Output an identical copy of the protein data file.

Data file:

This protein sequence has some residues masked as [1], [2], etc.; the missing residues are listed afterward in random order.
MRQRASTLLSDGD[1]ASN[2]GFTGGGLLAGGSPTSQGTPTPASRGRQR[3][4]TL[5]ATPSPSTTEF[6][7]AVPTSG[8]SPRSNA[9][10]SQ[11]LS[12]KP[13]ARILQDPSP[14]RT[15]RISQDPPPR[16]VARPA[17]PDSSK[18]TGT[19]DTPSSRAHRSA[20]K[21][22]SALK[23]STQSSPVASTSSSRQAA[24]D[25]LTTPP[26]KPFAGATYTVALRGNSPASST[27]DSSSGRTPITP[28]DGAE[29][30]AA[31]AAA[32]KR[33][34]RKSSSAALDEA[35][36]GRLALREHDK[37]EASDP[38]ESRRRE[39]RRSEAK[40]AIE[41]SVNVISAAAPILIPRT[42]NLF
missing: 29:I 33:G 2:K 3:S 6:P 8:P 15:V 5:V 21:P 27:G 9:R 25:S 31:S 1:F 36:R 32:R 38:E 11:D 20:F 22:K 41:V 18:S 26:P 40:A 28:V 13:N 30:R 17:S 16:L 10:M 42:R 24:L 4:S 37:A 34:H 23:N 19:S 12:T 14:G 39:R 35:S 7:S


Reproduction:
This protein sequence has some residues masked as [1], [2], etc.; the missing residues are listed afterward in random order.
MRQRASTLLSDGD[1]ASN[2]GFTGGGLLAGGSPTSQGTPTPASRGRQR[3][4]TL[5]ATPSPSTTEF[6][7]AVPTSG[8]SPRSNA[9][10]SQ[11]LS[12]KP[13]ARILQDPSP[14]RT[15]RISQDPPPR[16]VARPA[17]PDSSK[18]TGT[19]DTPSSRAHRSA[20]K[21][22]SALK[23]STQSSPVASTSSSRQAA[24]D[25]LTTPP[26]KPFAGATYTVALRGNSPASST[27]DSSSGRTPITP[28]DGAE[29][30]AA[31]AAA[32]KR[33][34]RKSSSAALDEA[35][36]GRLALREHDK[37]EASDP[38]ESRRRE[39]RRSEAK[40]AIE[41]SVNVISAAAPILIPRT[42]NLF
missing: 29:I 33:G 2:K 3:S 6:P 8:P 15:V 5:V 21:P 27:G 9:R 25:S 31:S 1:F 36:R 32:R 38:E 11:D 20:F 22:K 41:V 18:S 26:P 40:A 28:V 13:N 30:R 17:S 16:L 10:M 42:R 24:L 4:S 37:A 34:H 23:N 19:S 12:T 14:G 39:R 35:S 7:S